Glasses-based 3D
Glasses-based 3D systems use one of the two general alternative approaches to displaying 3D or, in this case rather stereoscopic, because offering only two views, content (for an overview of 3D technologies and more information, please follow this link).

In this method, a visual illusion of volume is created with the help of two simultaneous views showing slightly different angles or perspectives of the displayed scene and destined respectively for the left and right eyes of the observer. Special glasses worn by the observer are used in order to make only one of these views visible to the corresponding eye. These glasses use either polarising lenses or shutters synchronised with the display unit to make visible to each eye only its corresponding view.

The first of these configurations, also called passive, relies upon a special polarising mask placed over the display panel, which orthogonally polarises the light emitted by different pixels. Half of the pixels are dedicated to each of the views displayed at the same time. The lenses of the viewing glasses also have corresponding polarisers that filter out one of these polarisations, thus separating the views for the observer.

The other approach, also known as active, uses frame-sequential display of different views, in which a complete stereoscopic frame consists of two sub-frames displayed one after the other and destined to the right and the left eyes respectively. This does not require any special design of the display panel, but in order to separate the left and right views it is necessary to use headgear with shutters synchronised with the frame display. One of these shutters becomes transparent, while the other one turns opaque with each successive sub-frame, making the corresponding view visible to one of the observer’s eyes only.

Most so-called 3D TV’s (notably Sony, Samsung, and Panasonic) are frame-sequential and use active shutter glasses. In a television screen or a panel display, the refresh rate is defined by the speed and the frequency at which the image displayed on the screen is updated. The higher the refresh rate (measured in Hz, i.e. cycles per second), the smoother the observer’s viewing perception of the image is. An image updated every 17 milliseconds approximately corresponds to a refresh rate of 60 Hz. This rate can produce a satisfactory 2D image with little perceived flicker. However, when producing two separate views, the output refresh rate is effectively divided by two, so that 60Hz total becomes only 30 Hz for each eye, which may cause flicker in the image and lead to viewer discomfort. To reduce flicker, display manufacturers have increased the refresh rate to a minimum of 120 Hz so that each eye experiences a refresh rate of at least 60 Hz. Such systems also require rather complicated, and therefore relatively cumbersome and expensive viewing glasses for their operation.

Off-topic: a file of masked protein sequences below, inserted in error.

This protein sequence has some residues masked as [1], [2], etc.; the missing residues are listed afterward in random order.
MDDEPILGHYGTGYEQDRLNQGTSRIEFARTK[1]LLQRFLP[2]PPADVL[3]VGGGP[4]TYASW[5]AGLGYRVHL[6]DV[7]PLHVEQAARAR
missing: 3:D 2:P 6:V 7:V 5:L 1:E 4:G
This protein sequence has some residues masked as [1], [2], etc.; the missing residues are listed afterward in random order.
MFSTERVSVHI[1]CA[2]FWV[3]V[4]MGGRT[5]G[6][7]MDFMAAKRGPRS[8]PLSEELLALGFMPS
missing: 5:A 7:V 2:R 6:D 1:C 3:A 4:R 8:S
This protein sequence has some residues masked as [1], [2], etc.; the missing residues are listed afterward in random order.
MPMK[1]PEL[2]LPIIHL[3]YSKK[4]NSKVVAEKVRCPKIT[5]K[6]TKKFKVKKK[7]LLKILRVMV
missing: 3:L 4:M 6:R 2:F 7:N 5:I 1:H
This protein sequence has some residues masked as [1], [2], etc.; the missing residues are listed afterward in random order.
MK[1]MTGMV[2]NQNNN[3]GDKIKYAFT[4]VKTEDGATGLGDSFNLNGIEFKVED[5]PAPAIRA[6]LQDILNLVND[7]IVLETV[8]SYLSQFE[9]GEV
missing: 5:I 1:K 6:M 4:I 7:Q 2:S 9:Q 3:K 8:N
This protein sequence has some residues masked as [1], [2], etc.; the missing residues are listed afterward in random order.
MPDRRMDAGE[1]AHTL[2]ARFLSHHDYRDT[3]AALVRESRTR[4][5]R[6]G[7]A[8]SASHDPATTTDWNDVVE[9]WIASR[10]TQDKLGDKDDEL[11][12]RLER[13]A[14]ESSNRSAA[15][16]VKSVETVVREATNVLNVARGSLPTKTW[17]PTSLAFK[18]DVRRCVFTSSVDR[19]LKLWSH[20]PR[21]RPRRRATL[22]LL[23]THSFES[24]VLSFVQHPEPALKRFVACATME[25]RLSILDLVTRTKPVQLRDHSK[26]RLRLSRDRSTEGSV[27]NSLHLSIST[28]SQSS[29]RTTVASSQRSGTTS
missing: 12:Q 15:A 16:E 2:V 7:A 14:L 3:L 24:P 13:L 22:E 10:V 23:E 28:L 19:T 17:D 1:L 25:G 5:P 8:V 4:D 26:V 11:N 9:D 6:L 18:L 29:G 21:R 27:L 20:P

Some of the newer glasses-based 3D TV’s are based on the passive stereoscopic technology (e.g. LG displays). They do not require active synchronised shutters in the viewing headgear, using cheap and very light plastic polarisers in their lenses. Unfortunately, this approach effectively halves the resolution seen by each eye.

Glasses-based systems have gained some popularity because of their relative simplicity, affordability, and the possibility of spectacular “depth” effects combined with comparatively low band-width requirements and an easy way to complete stereo-TV (usually referred to as “3D”) systems.

Apart from the most obvious drawback of obligatory special eyewear, all glasses-based systems (with the possible exception of head-tracking head-mounted devices) suffer from the absence of motion parallax and the occlusion effect. Motion parallax is the apparent difference in the direction of movement or speed produced when the subject moves relative to his environment. Without motion parallax, everyone viewing a display (or a theatre screen) sees the identical image no matter where they are positioned, or how much they move their heads. In a similar way, the occlusion effect is the blocking of one object by another opaque (non-transparent) object located in front of it, but where the hidden object can still be seen if viewed from a different angle, for example in side view. The absence of both motion parallax and the occlusion effect can create a sense of imbalance and dizziness, sensations commonly experienced when only two views are presented (and which are contributing to concerns over health and safety of 3D viewing, in particular by children during their early development).

For detailed information about glasses-based 3D displays, please consult the following section.

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